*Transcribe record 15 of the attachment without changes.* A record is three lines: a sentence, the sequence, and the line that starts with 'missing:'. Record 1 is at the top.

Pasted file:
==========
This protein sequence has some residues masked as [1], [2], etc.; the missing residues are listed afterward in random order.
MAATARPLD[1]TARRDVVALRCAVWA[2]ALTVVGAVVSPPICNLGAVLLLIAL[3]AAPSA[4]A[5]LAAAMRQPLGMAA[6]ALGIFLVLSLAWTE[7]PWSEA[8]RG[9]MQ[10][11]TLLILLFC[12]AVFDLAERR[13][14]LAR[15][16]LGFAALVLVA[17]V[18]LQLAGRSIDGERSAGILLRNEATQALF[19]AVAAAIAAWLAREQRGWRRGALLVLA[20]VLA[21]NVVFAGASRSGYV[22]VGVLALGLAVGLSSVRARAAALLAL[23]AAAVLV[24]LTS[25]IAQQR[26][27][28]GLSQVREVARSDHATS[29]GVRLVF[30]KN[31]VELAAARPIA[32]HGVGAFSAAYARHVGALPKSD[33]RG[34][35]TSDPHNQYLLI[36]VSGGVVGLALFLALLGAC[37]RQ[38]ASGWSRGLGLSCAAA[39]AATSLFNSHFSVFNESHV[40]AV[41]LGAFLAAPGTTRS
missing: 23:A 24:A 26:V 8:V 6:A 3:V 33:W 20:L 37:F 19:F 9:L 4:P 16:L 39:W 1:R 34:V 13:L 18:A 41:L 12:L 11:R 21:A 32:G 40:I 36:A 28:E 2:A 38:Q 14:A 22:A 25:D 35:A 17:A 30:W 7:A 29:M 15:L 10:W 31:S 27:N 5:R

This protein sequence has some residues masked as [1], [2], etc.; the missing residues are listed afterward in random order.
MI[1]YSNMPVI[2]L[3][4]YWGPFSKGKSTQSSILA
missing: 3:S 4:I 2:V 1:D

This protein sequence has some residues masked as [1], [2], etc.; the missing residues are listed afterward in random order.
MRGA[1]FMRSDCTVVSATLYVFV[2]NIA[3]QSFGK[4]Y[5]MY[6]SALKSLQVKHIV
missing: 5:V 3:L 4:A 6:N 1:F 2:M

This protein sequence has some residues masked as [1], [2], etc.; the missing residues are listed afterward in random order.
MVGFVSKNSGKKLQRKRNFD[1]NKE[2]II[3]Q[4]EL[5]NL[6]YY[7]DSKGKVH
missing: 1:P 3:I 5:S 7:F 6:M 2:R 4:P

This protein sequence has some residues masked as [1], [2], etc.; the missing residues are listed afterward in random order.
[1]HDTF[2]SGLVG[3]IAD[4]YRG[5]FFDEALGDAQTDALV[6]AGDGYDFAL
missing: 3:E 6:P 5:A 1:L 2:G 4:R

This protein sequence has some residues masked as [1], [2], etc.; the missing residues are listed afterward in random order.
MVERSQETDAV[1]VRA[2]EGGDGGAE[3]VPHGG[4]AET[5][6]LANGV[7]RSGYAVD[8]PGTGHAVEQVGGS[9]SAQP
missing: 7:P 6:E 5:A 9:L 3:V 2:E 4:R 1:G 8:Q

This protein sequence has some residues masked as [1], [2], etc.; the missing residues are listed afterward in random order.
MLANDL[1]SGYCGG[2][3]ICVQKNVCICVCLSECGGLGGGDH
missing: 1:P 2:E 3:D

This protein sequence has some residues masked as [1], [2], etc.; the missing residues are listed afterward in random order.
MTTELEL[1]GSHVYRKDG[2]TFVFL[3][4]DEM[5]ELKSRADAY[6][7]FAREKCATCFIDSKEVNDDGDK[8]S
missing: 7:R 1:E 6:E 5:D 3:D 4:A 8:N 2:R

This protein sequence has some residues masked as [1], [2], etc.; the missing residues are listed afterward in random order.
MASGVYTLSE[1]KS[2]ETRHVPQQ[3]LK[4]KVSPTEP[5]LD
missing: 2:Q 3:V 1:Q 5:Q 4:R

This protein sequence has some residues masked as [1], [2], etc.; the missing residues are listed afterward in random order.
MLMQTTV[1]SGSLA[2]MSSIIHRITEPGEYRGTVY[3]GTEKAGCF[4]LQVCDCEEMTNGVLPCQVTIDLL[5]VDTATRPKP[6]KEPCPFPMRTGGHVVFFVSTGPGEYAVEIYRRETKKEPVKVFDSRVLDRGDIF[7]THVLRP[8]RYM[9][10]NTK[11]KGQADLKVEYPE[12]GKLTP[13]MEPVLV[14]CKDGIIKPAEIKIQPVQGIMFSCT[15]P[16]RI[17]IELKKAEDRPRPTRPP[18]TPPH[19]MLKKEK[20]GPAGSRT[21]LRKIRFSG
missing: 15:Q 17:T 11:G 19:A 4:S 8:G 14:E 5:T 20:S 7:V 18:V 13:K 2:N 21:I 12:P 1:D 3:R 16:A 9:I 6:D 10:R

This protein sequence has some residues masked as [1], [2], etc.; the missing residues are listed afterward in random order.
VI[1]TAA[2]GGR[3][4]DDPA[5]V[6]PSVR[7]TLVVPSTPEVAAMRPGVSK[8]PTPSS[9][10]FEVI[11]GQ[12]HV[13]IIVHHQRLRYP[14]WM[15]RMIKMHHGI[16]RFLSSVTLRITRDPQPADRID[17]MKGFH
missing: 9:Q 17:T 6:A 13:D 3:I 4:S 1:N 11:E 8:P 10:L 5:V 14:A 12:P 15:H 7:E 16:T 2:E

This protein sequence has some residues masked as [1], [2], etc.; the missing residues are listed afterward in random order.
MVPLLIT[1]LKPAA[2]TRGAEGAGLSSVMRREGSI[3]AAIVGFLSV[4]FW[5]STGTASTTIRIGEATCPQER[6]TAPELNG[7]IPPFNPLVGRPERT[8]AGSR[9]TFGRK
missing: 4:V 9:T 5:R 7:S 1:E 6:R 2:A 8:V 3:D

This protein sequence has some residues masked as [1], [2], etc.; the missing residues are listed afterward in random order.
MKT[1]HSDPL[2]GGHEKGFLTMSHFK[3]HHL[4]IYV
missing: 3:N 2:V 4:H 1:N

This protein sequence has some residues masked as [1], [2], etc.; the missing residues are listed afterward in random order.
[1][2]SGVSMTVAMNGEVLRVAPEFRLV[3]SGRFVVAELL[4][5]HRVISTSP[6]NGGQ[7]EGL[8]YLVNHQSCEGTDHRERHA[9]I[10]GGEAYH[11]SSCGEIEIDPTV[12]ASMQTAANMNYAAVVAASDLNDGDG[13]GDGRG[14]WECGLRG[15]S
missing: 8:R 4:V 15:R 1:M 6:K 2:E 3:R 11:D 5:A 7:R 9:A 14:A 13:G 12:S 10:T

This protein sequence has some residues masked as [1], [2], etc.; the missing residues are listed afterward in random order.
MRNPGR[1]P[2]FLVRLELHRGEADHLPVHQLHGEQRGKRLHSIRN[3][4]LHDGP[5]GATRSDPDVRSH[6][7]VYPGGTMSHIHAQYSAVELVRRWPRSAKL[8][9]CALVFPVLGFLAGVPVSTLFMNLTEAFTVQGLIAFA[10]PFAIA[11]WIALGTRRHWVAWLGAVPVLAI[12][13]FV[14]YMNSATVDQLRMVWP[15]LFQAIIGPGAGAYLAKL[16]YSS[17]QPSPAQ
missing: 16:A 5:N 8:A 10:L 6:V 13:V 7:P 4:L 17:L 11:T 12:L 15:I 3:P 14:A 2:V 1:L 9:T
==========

This protein sequence has some residues masked as [1], [2], etc.; the missing residues are listed afterward in random order.
MRNPGR[1]P[2]FLVRLELHRGEADHLPVHQLHGEQRGKRLHSIRN[3][4]LHDGP[5]GATRSDPDVRSH[6][7]VYPGGTMSHIHAQYSAVELVRRWPRSAKL[8][9]CALVFPVLGFLAGVPVSTLFMNLTEAFTVQGLIAFA[10]PFAIA[11]WIALGTRRHWVAWLGAVPVLAI[12][13]FV[14]YMNSATVDQLRMVWP[15]LFQAIIGPGAGAYLAKL[16]YSS[17]QPSPAQ
missing: 16:A 5:N 8:A 10:L 6:V 13:V 7:P 4:L 17:L 11:T 12:L 15:I 3:P 14:A 2:V 1:L 9:T